Throw away “career path” and build your career plan.
Many employees still expect their organizations to provide a “career path.” This is evident from the mediocre marks that leaders receive regarding career development on employee surveys. As an executive coach, I’m often asked by senior executives how they can improve those results.
I start by challenging the outdated assumption that career path definition is somehow up to the employer or boss.
Even though some jobs come with promotion potential, we are now in the design your own career era. Why? Bonds between employers and employees are far looser than they were in the past, due to workforce management (e.g., using headcount for cost control), frequent organizational change, shorter employee tenures, and more virtual and flexible workplaces.
Excellent careers are created by each individual and are not the organization’s or boss’ job to design.
I tell my clients that the way to fix their survey results is to be excellent and proactive career coaches; I ask them if they have recently discussed career plans with each of their people. After all, the employees you most want to retain and promote are often thinking about their careers—and if you’re not talking to them about it, then you could lose them.
From the employee’s perspective, unfortunately, the above is the exception. Most executives don’t proactively discuss career planning with their people, and you need to take that into account.
Your Career Is up to You—in All Cases
The savviest approach is to design, execute on, and evolve your own career plan and then bring that plan to a trusted person as a neutral sounding board. Here are considerations for doing that:
First, target career goodness and don’t settle for less:
- Target a role or organization that will energize you most of the time rather than deplete you. If you’re net-depleted on most days, make a change sooner rather than later.
- Target conditions (culture, mission, people, dollars, healthy work/life integration, etc.) that will enable you to do your best work on most days. Don’t stick around too long if the conditions are getting in the way.
Of course, no organization can know your heart as well as you do, not to mention what energizes you and what depletes you. Organize yourself around those factors because others won’t do it for you.
Next, consider that the best careers evolve by nonlinear change.
In her seminal book, “Lean In,” Cheryl Sandberg noted that, nowadays, a healthy career is a “jungle gym and not a ladder.” We move sideways, down, around, and up. If you don’t create your own path on the career jungle gym, others either won’t do it for you—or they will, and you may not like it.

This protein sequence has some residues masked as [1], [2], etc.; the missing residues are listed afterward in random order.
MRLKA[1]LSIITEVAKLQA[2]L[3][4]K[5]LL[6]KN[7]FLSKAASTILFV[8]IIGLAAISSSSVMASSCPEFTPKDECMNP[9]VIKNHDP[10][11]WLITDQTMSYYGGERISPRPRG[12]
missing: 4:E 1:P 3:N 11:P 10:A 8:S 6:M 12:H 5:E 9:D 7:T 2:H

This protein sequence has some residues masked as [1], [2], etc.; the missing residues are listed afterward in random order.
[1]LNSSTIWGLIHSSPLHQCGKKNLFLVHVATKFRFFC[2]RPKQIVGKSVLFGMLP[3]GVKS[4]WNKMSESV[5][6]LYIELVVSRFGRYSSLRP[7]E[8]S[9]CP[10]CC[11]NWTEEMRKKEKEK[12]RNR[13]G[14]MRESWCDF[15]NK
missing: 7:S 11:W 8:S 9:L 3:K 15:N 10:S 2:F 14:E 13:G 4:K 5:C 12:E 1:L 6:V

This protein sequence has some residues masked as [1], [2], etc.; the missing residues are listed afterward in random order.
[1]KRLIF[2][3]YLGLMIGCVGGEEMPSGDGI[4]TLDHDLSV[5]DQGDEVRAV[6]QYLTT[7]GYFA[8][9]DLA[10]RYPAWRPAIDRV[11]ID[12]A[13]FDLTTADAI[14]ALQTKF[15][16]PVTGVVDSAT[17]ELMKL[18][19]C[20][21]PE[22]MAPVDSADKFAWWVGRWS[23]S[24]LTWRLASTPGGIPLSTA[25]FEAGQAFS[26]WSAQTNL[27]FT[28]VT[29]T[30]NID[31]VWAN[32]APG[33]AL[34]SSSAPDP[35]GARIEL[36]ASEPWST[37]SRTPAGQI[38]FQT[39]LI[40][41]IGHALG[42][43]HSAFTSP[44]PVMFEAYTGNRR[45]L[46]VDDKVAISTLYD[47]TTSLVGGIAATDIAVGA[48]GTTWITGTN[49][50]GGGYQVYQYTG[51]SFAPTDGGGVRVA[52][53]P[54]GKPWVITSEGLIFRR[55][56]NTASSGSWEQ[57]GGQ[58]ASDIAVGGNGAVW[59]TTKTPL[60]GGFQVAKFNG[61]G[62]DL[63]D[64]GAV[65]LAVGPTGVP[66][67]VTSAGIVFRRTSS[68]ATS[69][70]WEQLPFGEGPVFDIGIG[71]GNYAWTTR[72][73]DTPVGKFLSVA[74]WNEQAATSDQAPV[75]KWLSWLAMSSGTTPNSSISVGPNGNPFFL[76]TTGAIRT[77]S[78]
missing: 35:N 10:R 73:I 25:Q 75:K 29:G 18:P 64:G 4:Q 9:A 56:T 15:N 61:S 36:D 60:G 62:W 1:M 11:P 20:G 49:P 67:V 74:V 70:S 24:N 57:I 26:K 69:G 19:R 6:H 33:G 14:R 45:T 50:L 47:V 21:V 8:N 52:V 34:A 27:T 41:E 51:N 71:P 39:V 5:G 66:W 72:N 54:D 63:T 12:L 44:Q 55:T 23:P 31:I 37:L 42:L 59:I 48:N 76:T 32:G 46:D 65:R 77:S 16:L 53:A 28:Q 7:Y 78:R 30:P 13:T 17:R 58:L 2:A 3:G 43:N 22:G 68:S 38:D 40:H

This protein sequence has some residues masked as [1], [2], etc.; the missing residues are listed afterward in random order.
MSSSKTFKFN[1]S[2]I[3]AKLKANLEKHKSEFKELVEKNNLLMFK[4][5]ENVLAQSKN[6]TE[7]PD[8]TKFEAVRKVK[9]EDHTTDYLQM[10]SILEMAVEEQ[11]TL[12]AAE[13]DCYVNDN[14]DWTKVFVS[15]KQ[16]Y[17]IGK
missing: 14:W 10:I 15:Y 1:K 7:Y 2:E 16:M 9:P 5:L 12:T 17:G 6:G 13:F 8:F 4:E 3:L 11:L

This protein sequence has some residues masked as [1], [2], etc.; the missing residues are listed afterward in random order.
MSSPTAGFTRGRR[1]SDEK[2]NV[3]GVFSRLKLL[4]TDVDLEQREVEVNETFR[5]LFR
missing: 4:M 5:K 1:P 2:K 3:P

Choose each job and organization to meet a career plan need.
In super-dynamic settings like startups and heavy-growth situations, you’ll find good opportunities to design your role and pick your boss, as well as experience unexpected changes and bumps along the way, which will test your agility in career planning. Or, you may want to use a career stint in a more static organization to get one specific experience, such as round out a specific skill. Again, that should be part of your dynamically evolving career plan.
And please, don’t take a job based on a promise for something more later
Get the job you want and the money you need on day one rather than in a promise for later. Too often we take a job bundled with a promise, as in, “I know you’re perfect for that other job, but we just need to get you in, and we should be able to promote you within the first year.” Unless this is an irrevocable agreement in an employment contract subject to no other conditions—and even then I worry—then it’s nothing more than a good intention, an idea, a theory, and certainly not a commitment.
Finally, develop and evolve your career plan.
As this post implies, I’m not going to hand you a template. Roll your own. DIY. Make it one page. Do a vision board. Whatever works for you. Then when you’re happy with it, look at it daily.
Consider your road map to achieve the conditions discussed above and monitor whether or not you’re energized and doing your best work on most days to check where you are, make changes, and evolve that road map regularly.
The headline of your career plan should always be your sense of highest purpose in your work, such as “making a positive difference in the world” or “providing for my family in ways that allow me to be a healthy and happy member of that family”—or whatever it may be for you.
- Pick excellent bosses rather than put up with bad ones.
- Get the job and money on day one.
- Pick your organization carefully for its culture and level of dynamic change that’s right for you at this time in your career.
If you need help, find someone in your world—and I hope your leader is that coach to you—to do a sanity check on your plan. Feedback will help enhance it.
May you and your plan continue to evolve!
David Peck is Partner, and the US Lead for Executive Coaching at Heidrick Consulting. He’s been published extensively and is the author of Beyond Effective. Twitter: @coachdavidpeck